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The Shakespeare Garden

Facts and Figures

Conceived by Homer D. Crotty, former Chairman of the Board of Trustees, as a garden to display those plants, which figure prominently in the writings of Shakespeare, this garden provides a unique opportunity to unify two of The Huntington?s major themes, plants and literature. Landscape Architect, Ralph Cornell designed the original garden in a formal style in 1959. Early on it was discovered that many of the plants selected only bloomed in the cool part of the Southern California year so it was decided to expand the collection allowing some non-Shakespearian plants into the garden, and complementing the Library?s fine collection of early Herbals. In 1982 the garden underwent a major redesign by Landscape Architect Ann Christoph to accommodate the new Scott Gallery.


Signs with quotes from Shakespeare mentioning specific plants are placed throughout the garden.

Pomegranate, Punica granatum ?Wonderful?, is mentioned in Romeo and Juliet.

Citrus aurantium, the ?Chinotto? orange, is mentioned in Much Ado About Nothing.

English Oak, Quercus robur, figures prominently in many of Shakespeare?s plays and is the oak of Sherwood Forest in the Robin Hood story.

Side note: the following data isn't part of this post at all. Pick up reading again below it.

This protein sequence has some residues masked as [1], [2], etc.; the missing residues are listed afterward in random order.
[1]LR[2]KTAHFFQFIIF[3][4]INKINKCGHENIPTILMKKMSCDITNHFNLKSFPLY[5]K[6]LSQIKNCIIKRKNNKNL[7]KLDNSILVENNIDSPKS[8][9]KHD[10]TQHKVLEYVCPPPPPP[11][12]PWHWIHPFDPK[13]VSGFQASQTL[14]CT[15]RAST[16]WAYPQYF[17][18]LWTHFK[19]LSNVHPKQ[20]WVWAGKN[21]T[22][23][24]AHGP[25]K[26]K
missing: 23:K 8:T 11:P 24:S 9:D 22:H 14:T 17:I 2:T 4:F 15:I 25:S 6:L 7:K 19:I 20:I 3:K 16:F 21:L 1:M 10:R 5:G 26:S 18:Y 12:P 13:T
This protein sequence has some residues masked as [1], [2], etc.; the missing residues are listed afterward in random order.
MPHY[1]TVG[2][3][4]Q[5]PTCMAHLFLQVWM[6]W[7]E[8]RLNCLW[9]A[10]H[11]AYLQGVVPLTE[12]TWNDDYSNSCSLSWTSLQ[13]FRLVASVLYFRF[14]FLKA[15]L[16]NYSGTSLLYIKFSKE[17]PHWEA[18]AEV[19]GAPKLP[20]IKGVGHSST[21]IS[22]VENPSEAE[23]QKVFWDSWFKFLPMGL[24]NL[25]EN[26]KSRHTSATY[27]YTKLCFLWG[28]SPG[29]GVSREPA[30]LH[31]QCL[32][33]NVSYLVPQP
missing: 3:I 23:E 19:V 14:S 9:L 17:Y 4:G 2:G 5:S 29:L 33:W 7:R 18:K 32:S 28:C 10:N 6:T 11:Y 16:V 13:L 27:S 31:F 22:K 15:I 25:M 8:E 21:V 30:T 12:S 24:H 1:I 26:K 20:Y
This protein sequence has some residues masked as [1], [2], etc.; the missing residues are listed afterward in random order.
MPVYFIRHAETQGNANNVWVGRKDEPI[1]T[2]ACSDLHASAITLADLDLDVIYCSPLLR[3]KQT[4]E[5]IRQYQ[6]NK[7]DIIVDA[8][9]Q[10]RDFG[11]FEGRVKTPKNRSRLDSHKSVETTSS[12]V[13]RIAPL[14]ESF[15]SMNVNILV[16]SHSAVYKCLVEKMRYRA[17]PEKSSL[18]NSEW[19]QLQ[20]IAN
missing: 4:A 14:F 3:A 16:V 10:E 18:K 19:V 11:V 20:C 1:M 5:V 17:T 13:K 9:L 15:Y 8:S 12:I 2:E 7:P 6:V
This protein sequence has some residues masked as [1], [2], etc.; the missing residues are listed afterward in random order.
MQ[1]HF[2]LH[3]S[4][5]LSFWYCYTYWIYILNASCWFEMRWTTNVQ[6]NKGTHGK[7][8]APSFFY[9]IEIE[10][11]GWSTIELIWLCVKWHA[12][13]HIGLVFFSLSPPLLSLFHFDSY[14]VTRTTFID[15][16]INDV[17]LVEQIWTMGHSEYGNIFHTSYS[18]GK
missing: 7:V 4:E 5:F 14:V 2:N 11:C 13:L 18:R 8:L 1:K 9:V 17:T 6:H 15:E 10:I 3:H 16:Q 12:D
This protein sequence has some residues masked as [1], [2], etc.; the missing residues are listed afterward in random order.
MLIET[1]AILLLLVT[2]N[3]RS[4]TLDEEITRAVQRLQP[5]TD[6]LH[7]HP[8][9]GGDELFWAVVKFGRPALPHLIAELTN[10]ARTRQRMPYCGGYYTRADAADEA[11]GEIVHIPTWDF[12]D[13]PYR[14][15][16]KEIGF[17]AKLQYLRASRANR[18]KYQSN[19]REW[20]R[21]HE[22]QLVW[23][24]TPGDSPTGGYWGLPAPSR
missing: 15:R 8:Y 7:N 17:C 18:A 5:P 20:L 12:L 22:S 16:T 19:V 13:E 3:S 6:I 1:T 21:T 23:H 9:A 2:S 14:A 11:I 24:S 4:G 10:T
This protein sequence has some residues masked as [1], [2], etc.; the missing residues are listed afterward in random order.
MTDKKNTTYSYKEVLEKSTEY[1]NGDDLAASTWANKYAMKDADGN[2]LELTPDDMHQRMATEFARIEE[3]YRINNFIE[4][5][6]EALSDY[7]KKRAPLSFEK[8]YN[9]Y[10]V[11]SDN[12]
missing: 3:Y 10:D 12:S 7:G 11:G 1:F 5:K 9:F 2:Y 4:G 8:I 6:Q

The ?Apothecary Rose?, the red rose of Lancaster and the white Rose of York , ?Alba semi-plena?, are from a scene in Henry VI.

Ophelia in Hamlet mentions Rosemary, Rosmarinus officinalis, for ?remembrance?.

Primroses and cowslips are common wildflowers of the English countryside and are mentioned in Mid Summer Night?s Dream.

The bust of William Shakespeare commemorates this remarkable man, he wrote 37 plays and 154 sonnets, two narrative poems, and some shorter verses.

Copper Beech, Fagus sylvatica ?Atropunicea? is an uncommon deciduous tree in Southern California gardens with highly ornamental red to purple foliage.

Planted thoughout the garden is a collection of repeat blooming bearded iris.

The flag pole is a single trunk of Douglas fir brought to Southern California in 1909 by sailing ship and carted to the present site on horse drawn wagons. It is 132 feet above ground with 16 feet underground.


The Shakespeare Garden sponsors a number of Educational Programs each year:

1. Specially trained Docents are on duty to answer questions.
2. Volunteers assist with planting, propagation, and pruning.


Several beds are being reorganized to display specific plants mentioned in some of Shakespeare?s most important plays.

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